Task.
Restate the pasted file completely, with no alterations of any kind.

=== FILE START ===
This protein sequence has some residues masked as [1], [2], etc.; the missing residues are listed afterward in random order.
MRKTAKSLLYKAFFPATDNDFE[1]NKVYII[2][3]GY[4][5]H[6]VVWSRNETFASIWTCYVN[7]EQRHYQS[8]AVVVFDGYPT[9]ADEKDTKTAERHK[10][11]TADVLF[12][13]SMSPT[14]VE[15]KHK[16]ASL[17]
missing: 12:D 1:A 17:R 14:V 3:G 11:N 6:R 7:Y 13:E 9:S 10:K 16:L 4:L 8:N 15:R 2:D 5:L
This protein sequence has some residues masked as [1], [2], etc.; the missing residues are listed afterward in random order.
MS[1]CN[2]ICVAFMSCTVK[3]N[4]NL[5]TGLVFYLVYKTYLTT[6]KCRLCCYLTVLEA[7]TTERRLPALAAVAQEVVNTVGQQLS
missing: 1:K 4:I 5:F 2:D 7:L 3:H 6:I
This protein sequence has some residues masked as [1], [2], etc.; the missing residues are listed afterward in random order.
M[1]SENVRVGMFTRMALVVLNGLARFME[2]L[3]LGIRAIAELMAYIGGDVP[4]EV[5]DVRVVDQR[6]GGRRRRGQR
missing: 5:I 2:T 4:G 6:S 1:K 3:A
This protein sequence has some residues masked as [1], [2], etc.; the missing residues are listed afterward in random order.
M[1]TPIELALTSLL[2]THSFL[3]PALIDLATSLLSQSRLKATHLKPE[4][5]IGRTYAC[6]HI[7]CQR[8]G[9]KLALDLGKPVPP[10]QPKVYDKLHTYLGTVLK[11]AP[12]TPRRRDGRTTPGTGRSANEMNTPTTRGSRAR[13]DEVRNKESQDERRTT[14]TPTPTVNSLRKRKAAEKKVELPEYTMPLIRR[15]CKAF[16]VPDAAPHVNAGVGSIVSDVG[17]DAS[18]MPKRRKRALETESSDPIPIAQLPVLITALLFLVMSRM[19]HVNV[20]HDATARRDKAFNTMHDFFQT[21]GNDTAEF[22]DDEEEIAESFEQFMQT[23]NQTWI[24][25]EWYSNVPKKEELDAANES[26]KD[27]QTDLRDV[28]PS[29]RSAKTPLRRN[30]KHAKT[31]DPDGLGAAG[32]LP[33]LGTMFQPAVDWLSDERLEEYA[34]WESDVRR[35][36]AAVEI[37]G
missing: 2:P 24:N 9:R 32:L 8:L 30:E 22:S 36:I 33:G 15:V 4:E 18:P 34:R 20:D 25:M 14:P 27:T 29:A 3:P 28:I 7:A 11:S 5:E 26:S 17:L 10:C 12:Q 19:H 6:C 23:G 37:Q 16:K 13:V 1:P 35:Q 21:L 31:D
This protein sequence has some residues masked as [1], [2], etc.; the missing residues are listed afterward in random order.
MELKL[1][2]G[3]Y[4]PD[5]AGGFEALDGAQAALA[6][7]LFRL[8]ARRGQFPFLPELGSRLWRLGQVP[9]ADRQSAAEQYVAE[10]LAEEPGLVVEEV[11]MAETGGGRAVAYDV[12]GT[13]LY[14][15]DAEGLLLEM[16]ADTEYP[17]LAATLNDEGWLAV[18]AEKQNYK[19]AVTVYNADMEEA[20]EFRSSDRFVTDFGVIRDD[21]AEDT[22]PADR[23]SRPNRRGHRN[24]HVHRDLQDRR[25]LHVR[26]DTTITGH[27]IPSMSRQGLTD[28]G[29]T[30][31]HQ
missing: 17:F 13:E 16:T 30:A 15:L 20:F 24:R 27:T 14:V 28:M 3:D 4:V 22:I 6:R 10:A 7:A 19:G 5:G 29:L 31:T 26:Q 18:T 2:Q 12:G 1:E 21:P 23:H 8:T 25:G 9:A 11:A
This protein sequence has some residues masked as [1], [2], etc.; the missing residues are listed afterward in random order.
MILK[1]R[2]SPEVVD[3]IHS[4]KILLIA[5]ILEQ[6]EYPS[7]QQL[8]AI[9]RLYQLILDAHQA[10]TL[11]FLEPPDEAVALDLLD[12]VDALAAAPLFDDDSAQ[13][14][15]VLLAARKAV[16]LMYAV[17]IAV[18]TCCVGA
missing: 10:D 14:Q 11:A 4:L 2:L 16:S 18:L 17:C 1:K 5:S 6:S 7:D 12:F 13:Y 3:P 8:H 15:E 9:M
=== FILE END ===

This protein sequence has some residues masked as [1], [2], etc.; the missing residues are listed afterward in random order.
MRKTAKSLLYKAFFPATDNDFE[1]NKVYII[2][3]GY[4][5]H[6]VVWSRNETFASIWTCYVN[7]EQRHYQS[8]AVVVFDGYPT[9]ADEKDTKTAERHK[10][11]TADVLF[12][13]SMSPT[14]VE[15]KHK[16]ASL[17]
missing: 12:D 1:A 17:R 14:V 3:G 11:N 6:R 7:Y 13:E 9:S 10:K 16:L 4:L 8:N 15:R 2:D 5:L
This protein sequence has some residues masked as [1], [2], etc.; the missing residues are listed afterward in random order.
MS[1]CN[2]ICVAFMSCTVK[3]N[4]NL[5]TGLVFYLVYKTYLTT[6]KCRLCCYLTVLEA[7]TTERRLPALAAVAQEVVNTVGQQLS
missing: 1:K 4:I 5:F 2:D 7:L 3:H 6:I
This protein sequence has some residues masked as [1], [2], etc.; the missing residues are listed afterward in random order.
M[1]SENVRVGMFTRMALVVLNGLARFME[2]L[3]LGIRAIAELMAYIGGDVP[4]EV[5]DVRVVDQR[6]GGRRRRGQR
missing: 5:I 2:T 4:G 6:S 1:K 3:A
This protein sequence has some residues masked as [1], [2], etc.; the missing residues are listed afterward in random order.
M[1]TPIELALTSLL[2]THSFL[3]PALIDLATSLLSQSRLKATHLKPE[4][5]IGRTYAC[6]HI[7]CQR[8]G[9]KLALDLGKPVPP[10]QPKVYDKLHTYLGTVLK[11]AP[12]TPRRRDGRTTPGTGRSANEMNTPTTRGSRAR[13]DEVRNKESQDERRTT[14]TPTPTVNSLRKRKAAEKKVELPEYTMPLIRR[15]CKAF[16]VPDAAPHVNAGVGSIVSDVG[17]DAS[18]MPKRRKRALETESSDPIPIAQLPVLITALLFLVMSRM[19]HVNV[20]HDATARRDKAFNTMHDFFQT[21]GNDTAEF[22]DDEEEIAESFEQFMQT[23]NQTWI[24][25]EWYSNVPKKEELDAANES[26]KD[27]QTDLRDV[28]PS[29]RSAKTPLRRN[30]KHAKT[31]DPDGLGAAG[32]LP[33]LGTMFQPAVDWLSDERLEEYA[34]WESDVRR[35][36]AAVEI[37]G
missing: 2:P 24:N 9:R 32:L 8:L 30:E 22:S 36:I 33:G 15:V 4:E 18:P 34:R 20:D 25:M 14:P 27:T 29:A 3:P 28:I 7:A 11:S 5:E 26:S 17:L 10:C 12:Q 19:H 6:C 23:G 37:Q 16:K 13:V 1:P 35:Q 21:L 31:D
This protein sequence has some residues masked as [1], [2], etc.; the missing residues are listed afterward in random order.
MELKL[1][2]G[3]Y[4]PD[5]AGGFEALDGAQAALA[6][7]LFRL[8]ARRGQFPFLPELGSRLWRLGQVP[9]ADRQSAAEQYVAE[10]LAEEPGLVVEEV[11]MAETGGGRAVAYDV[12]GT[13]LY[14][15]DAEGLLLEM[16]ADTEYP[17]LAATLNDEGWLAV[18]AEKQNYK[19]AVTVYNADMEEA[20]EFRSSDRFVTDFGVIRDD[21]AEDT[22]PADR[23]SRPNRRGHRN[24]HVHRDLQDRR[25]LHVR[26]DTTITGH[27]IPSMSRQGLTD[28]G[29]T[30][31]HQ
missing: 17:F 13:E 16:T 30:A 15:L 20:F 24:R 27:T 14:V 28:M 3:D 4:V 22:I 6:R 10:A 7:A 19:G 5:G 29:L 31:T 26:Q 18:T 2:Q 12:G 1:E 21:P 23:H 8:T 25:G 9:A 11:A
This protein sequence has some residues masked as [1], [2], etc.; the missing residues are listed afterward in random order.
MILK[1]R[2]SPEVVD[3]IHS[4]KILLIA[5]ILEQ[6]EYPS[7]QQL[8]AI[9]RLYQLILDAHQA[10]TL[11]FLEPPDEAVALDLLD[12]VDALAAAPLFDDDSAQ[13][14][15]VLLAARKAV[16]LMYAV[17]IAV[18]TCCVGA
missing: 10:D 14:Q 11:A 4:L 2:L 16:S 18:L 17:C 1:K 5:S 6:S 7:D 12:F 13:Y 3:P 8:H 15:E 9:M